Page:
[vc_single_image source=”featured_image” img_size=”full” alignment=”center”]
Make sure you bring all of your necessary over-the-counter or prescription medications. Depending on your destination, tracking down medications locally could prove to be a hassle. If you’re traveling with prescriptions, make sure you have a copy of the actual prescription and a detailed doctor’s note stating your diagnosis and the medications (along with their generic names) prescribed for treating it. Keep all medications, prescription and over-the-counter, in their original packaging and make sure to keep them in your carry-on in case your checked baggage gets lost or stolen. If your medications are in liquid form, check with your airline before travel for any updated carry-on restrictions. Currently, all liquids are limited to 3.4 oz containers (or smaller), but that regulation is subject to change. If you’re traveling internationally, familiarize yourself with your destination’s drug restrictions to make certain that your particular medications are allowed in the country.
Even if it isn’t part of your daily anti-allergy routine, consider bringing an over-the-counter nasal saline spray. Nasal saline can be an effective tool in combatting dry nasal passages when traveling by air.
Bring extra sets of clothes. When you spend long periods of time outdoors, pollen can build up on your clothing. Then, when you lounge out on the couch after a long day of sightseeing, pollen can spread throughout your hotel room, increasing your pollen exposure and worsening your allergy symptoms. Making more frequent wardrobe changes will help lower your pollen exposure, keeping allergies at bay. Remember to store any dirty clothes in a plastic bag so they don’t have the opportunity to contaminate clean clothes with pollen before you even get to wear them. If you’d prefer to pack lightly, pick a hotel with easy access to a laundromat or a dry-cleaning service as an alternate option to keep yourself allergy-free.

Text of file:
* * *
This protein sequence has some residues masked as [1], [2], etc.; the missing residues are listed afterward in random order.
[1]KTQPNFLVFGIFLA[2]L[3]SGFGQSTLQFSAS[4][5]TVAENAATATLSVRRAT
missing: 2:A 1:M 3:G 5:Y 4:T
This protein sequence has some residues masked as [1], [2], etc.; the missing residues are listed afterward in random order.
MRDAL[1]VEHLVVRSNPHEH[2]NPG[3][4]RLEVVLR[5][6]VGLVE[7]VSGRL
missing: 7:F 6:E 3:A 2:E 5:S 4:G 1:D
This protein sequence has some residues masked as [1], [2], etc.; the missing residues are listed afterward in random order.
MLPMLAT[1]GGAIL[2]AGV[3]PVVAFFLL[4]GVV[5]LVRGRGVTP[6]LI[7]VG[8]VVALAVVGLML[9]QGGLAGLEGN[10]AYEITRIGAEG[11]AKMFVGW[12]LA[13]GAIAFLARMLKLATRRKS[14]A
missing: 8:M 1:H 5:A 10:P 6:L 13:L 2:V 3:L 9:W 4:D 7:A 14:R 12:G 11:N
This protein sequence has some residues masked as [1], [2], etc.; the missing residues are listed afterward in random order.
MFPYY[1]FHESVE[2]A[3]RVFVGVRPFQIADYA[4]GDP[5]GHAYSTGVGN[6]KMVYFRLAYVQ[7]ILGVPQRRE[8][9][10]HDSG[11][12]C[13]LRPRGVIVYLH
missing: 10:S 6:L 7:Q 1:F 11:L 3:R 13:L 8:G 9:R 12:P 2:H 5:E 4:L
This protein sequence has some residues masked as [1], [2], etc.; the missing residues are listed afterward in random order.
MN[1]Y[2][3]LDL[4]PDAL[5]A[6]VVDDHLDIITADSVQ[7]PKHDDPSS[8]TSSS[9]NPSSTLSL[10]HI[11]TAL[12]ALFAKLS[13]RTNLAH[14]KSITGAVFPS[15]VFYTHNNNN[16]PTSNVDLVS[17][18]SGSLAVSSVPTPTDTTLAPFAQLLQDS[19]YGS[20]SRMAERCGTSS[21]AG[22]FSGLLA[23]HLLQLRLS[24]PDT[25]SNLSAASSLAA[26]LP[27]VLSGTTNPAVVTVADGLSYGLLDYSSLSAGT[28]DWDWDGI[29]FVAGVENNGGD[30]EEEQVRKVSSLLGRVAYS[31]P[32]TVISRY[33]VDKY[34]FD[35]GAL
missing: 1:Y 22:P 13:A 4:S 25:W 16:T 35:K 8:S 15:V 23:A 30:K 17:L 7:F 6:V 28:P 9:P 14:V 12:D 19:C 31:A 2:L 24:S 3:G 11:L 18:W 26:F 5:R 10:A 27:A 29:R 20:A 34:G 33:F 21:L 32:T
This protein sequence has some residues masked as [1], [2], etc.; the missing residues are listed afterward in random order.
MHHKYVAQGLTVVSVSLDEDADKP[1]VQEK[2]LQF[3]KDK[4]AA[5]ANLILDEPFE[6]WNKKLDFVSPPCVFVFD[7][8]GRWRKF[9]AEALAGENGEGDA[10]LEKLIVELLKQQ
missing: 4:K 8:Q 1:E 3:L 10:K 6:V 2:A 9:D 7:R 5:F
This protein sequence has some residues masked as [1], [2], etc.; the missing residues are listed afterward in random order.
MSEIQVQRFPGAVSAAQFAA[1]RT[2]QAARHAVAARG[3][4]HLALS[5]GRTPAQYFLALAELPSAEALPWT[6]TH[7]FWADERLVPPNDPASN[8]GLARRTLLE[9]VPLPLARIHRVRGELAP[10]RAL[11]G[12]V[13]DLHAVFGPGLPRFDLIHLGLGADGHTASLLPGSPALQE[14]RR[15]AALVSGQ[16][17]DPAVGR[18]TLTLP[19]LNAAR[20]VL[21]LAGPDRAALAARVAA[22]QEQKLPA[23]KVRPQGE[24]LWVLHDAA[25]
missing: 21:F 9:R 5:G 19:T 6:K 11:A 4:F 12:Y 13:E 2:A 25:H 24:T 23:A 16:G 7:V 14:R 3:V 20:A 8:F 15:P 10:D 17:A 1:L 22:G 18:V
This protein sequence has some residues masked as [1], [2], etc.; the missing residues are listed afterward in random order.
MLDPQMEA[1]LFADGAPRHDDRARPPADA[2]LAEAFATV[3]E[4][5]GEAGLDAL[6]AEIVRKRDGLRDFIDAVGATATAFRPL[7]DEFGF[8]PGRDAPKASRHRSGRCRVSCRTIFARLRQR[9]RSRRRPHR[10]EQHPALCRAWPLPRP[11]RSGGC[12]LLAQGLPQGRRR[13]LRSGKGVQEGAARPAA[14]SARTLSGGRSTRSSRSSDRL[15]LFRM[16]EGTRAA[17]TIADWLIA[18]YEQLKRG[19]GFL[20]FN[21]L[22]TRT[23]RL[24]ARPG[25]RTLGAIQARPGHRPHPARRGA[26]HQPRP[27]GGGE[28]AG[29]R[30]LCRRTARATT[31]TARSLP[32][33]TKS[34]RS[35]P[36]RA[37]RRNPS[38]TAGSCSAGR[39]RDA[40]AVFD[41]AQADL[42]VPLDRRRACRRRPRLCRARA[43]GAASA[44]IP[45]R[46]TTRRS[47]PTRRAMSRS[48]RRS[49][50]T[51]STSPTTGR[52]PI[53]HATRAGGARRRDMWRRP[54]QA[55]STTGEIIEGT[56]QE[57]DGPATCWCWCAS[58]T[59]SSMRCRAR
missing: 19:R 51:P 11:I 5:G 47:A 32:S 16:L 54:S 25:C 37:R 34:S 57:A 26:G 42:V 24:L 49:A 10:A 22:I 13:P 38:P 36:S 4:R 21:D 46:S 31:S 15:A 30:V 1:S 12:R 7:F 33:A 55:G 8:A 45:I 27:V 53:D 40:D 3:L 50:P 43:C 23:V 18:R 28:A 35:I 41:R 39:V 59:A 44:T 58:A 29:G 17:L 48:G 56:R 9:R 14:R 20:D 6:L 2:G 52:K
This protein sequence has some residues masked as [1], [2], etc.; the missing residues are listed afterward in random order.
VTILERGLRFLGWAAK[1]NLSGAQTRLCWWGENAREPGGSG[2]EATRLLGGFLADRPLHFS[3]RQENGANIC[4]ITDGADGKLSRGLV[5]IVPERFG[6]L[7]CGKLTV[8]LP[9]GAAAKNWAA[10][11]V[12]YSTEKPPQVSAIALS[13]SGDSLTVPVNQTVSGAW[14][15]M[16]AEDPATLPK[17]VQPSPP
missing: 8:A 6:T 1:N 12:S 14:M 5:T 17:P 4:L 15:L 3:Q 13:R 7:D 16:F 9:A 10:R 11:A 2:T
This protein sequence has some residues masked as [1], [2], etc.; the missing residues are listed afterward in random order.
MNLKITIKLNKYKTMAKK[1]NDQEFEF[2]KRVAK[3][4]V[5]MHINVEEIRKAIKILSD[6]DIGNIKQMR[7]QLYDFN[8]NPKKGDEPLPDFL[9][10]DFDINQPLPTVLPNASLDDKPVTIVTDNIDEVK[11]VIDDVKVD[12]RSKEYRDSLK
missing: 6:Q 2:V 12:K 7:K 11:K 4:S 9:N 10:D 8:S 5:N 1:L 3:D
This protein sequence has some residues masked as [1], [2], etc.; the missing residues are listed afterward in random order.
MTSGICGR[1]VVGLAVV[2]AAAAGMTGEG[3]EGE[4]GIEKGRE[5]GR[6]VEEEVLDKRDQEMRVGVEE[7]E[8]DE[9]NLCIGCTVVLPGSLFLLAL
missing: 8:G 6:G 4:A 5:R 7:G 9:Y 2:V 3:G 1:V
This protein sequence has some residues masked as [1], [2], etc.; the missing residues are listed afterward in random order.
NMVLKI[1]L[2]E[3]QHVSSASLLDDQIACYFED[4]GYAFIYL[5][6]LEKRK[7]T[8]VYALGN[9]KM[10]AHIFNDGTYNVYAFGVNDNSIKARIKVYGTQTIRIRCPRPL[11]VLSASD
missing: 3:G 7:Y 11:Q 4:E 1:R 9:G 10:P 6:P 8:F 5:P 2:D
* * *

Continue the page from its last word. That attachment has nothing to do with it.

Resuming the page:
Pollen can build up on your hair and transfer to your pillow when you lie down at the end of a long day, causing an uncomfortable night’s sleep full of sneezing and sniffling. Bring a gentle shampoo that’s safe to use nightly and won’t dry out your hair. (But make sure to get the travel size, if you’re flying to your destination!) Cleansing your hair each night before you hit the hay can help minimize your symptoms.
Depending on where you’re traveling, the air quality, native allergens, and climate may be much different than what you’re used to in your own hometown. You may need to adjust your routine a bit to help combat triggers. Ultimately, being careful and diligent can help you enjoy an allergy-free vacation.
Don’t let a long flight and poor sleep ruin your vacation. Check out this blog to learn how to sleep on a plane so you’ll be ready to explore your destination when you land. You can also take a look at the Pasha Travel Guide to see this year’s top 12 travel destinations, and learn tips for traveling allergy-free. This week, we’re featuring Chiang Mai, Thailand, and covering allergens to watch out for, fun activities to do while you’re there, and important medicine restrictions for travelers. Follow us on Facebook and Pinterest for more updates!